Just Jump. Or Black Out.

No.

No. No. No.

That’s that last thing I remember. Standing on top of the “Walk the Plank” obstacle of the Philadelphia Tough Mudder. A 25 foot leap into very murky water.  Perched on a hill, the top of the scaffolding gave you a spectacular view of the rolling farm land around you, creating an even further effect of height. 

I had been mentally preparing for this moment for just under a year. As soon as I registered for a Tough Mudder event, I knew this obstacle would be here. Specifically created to basically mess with my head. 

I’m not a fan of heights. And I can’t swim. Minor details. 

I sort of swim. Growing up in land-locked, short-summered Vermont, the opportunity to learn never arose at a young age. As I grew, I came to dread the shocked looks and exaggerated gasps that came with telling someone I couldn’t swim. So I developed a drastically wounded doggie paddle and avoided water altogether. 

But for some truly disturbed reason, I was obsessed with taking on this obstacle anyway. I was sure that if I did it, I would learn some valuable life lesson about conquering fears. And that I would naturally become an excellent swimmer. Logical. 

So here I was. I had trained hard for the runs, the hills, and the climbs. I had even jumped into a pool a few times. Although, the drop was into about 5 feet of water from the concrete edge. This whole time I thought that the memory of my brother, whose name was stitched on to the back of my shirt, would give me the courage to get through everything. 

But as I grasped from ridge to ridge, climbing the scaffolding, his memory became buried in the growing cacophony of warnings from my basic instincts. 

Water bad! Heights bad! Ground good! CLIMB BACK DOWN. 

As I very ungracefully rolled my body over onto the platform, and climbed to my feet, I had the immediate urge to sink down. Sit. Breathe. Close my eyes until someone carried me down. I grabbed the rails on either side of me as joyful racers leapt passed, striking poses for the cameras as they crashed into the water. I don’t think I was breathing. The race staffer next to me kept saying, “Go. You’re fine. Go.” I think my boyfriend said something supportive. 

The racer next to me leapt. I watched him disappear into the dark water. His head broke the surface a moment later and he paddled to the side. I shifted my weight back, away from the edge. This wasn’t for me. I couldn’t even feel my feet anymore. 

Then, I was in the water. 

It was dark and cold and much louder than I ever imagined it would be. Sinking is the worst physical feeling I’ve ever had. Kick. I was confused and scared. But I kicked. My eyes were closed but things got lighter. KICK. I broke the surface. Inhaled a big gulp of water and ducked back under again for a moment. Kick harder. I broke the surface again and flipped onto my back. The lifeguard yelled at me to swim away from the jump. I wanted to scream back, “YEAH, because I’m having SUCH a blast in here!”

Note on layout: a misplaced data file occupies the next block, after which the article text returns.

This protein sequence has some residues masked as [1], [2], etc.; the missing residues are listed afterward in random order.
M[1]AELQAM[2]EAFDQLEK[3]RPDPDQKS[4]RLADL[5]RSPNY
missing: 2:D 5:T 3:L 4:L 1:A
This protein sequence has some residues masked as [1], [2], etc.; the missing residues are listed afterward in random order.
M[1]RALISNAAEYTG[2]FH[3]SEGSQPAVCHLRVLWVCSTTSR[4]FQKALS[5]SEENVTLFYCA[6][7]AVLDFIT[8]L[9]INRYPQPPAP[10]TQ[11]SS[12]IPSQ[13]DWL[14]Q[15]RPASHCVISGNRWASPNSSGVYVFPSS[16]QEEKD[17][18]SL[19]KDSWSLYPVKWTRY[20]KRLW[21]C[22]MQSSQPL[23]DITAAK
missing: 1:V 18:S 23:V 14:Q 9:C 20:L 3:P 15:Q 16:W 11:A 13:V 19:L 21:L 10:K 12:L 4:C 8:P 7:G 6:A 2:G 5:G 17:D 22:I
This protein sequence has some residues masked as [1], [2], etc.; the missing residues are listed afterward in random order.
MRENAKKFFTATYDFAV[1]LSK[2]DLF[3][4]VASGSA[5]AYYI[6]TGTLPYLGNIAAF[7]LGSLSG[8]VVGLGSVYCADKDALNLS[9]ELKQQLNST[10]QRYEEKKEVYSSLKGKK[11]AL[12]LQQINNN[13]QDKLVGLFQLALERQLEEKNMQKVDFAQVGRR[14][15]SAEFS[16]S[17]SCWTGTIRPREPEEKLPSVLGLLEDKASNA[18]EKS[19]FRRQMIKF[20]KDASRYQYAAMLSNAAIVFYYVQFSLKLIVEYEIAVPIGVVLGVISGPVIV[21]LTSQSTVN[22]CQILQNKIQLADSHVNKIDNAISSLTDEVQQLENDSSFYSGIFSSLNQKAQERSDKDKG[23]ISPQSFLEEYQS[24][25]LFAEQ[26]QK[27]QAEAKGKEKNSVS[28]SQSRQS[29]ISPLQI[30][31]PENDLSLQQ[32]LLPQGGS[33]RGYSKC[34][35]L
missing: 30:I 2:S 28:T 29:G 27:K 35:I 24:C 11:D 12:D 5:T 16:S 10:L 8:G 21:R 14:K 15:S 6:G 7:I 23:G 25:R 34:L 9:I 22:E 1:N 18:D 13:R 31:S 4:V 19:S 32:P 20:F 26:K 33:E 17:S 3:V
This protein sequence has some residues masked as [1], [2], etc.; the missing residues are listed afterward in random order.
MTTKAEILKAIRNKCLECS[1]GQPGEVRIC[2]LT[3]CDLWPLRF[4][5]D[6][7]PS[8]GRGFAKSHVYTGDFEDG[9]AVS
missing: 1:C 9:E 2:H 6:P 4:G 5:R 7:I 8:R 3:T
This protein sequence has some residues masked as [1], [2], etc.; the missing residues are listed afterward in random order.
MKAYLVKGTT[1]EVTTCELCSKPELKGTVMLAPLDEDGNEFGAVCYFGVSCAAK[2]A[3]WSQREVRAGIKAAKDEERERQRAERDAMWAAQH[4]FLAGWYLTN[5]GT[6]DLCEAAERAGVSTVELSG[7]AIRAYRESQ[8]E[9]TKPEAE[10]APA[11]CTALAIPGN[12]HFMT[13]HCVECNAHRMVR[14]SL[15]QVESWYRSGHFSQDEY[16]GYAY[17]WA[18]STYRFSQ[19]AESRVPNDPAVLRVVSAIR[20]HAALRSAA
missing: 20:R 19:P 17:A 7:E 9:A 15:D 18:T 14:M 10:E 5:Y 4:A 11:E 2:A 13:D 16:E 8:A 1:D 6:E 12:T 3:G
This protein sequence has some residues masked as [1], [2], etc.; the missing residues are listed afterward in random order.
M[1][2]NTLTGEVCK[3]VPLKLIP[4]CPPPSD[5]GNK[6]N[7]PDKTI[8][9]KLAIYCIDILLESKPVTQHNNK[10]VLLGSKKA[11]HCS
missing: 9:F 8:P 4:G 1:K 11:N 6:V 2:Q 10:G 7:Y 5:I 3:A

My wounded doggie paddle sufficed to slowly bring me to the edge of the pool, where my boyfriend, who jumped after me, was already out of the water, reaching down to pull me out. I staggered to my feet. Limped to the edge of the course. Doubled over and dry heaved into the tall grass. Gasping for air, tears streaming down my face, I wanted to scream, “I DON’T WANT TO JUMP.” 

At that moment, my boyfriend ran to my side, wearing a huge smile, and yelling, “You did it! I can’t believe it! You did it!” I straightened up and turned to look at the ledge. Wait. Had I already jumped? 

I don’t remember jumping. I don’t remember falling. I just remember sinking. And then kicking. Then it was done. It was horrible and scary and I’m not sure I would ever do it again, but I’ve already done it once, so who cares? 

My boyfriend said I hadn’t even hesitated. That I had jumped immediately. I can’t imagine that was the actual case. 

Survival instincts. They’re the ones that tell you not to jump from high places into dark water if you can’t swim. They’re also the one’s that understand that walking away from the leap might be just as damaging. 

There’s a life metaphor in here, I can feel it. 

 

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